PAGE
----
Housing demand flat despite Fed's actions

Quantitative easing and billions of investment haven’t helped housing demand as much as expected, economist says.

Housing demand flat despite Fed's actions

The Fed’s program (QE3) that began in Fall 2012 and made US$ 40bn in monthly open-ended MBS purchases does not appear to have helped housing as much as it was expected to, according to an industry analyst.

Despite some progress over the last year, as measured by the Mortgage Bankers Association mortgage applications index, housing demand is still at all-time historic lows, according to Robert Keiser, vice president of Global Markets Intelligence for S&P Capital IQ.

According to data compiled by the S&P group, the MBA applications index has hovered in the 160-to-200 range over the last several years, only recently in 2013 rising above the 200 mark. The index is still dramatically lower than when it was 500 before the crash, and much lower than what the industry would have expected at this point in QE3, Keiser said.

Housing formation, which is stimulated by real job growth, is the real driver to increase housing demand, said Michael Souers, senior equity industry analyst during an S&P teleconference Thursday.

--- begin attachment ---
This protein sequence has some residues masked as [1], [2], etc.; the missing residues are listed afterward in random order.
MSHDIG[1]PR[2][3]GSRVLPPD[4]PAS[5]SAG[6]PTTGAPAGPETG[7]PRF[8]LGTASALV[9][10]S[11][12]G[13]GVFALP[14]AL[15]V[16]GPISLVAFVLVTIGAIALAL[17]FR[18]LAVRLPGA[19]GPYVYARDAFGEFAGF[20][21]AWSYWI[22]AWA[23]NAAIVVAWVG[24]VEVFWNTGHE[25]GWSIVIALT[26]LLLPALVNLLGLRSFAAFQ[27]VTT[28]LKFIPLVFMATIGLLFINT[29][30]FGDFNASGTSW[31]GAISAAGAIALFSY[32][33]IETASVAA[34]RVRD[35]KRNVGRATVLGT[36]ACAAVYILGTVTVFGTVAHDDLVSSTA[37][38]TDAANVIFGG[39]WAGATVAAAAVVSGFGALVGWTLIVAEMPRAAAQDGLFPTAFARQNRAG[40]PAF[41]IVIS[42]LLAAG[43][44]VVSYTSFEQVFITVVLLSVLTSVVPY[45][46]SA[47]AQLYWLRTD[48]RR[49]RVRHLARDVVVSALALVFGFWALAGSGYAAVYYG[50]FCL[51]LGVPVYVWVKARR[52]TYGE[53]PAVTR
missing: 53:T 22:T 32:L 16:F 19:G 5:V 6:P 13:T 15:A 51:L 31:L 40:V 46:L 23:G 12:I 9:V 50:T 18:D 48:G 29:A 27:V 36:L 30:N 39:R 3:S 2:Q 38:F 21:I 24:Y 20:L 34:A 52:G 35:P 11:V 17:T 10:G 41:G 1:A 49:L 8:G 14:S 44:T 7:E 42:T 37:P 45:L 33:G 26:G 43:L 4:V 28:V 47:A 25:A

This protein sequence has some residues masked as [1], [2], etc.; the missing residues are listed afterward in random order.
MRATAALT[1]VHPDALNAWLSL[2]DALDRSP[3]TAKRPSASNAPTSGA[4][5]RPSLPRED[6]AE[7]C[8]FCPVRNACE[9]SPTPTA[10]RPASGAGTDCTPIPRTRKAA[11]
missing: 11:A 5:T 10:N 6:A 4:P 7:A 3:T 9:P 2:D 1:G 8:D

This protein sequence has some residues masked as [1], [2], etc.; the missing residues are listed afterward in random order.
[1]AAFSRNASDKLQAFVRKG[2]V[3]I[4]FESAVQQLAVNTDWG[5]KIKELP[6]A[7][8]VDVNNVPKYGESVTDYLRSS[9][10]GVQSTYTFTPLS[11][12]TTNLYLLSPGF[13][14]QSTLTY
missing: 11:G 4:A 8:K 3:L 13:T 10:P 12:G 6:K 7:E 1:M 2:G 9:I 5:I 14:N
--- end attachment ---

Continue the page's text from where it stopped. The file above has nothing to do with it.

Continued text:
Unfortunately, the “Fed can’t print jobs,” they can only print money, Souers added.  

What’s more, the overwhelming majority of jobs that have been added since the end of 2009 have been in sectors that only marginally add to housing demand. Souers found that 89% of all job growth during the last three-or-so years went to people in only two age-ranges; 72% went to people who were 55 and older and 17% went to people from 16 to 24. These are two age ranges that do not typically buy homes, at least first-time homes, which are key to housing recovery.

In April, first-time home purchases as a percentage of all home purchases dropped to a four-year low, 29%, Souers mentioned. That is compared to 32% investor purchases.  During healthy housing market times, first-time home buyers comprise about 40% of the market, Souers said.

As rates rise and housing affordability decreases, we may continue to see more sellers than buyers come to the market, he added.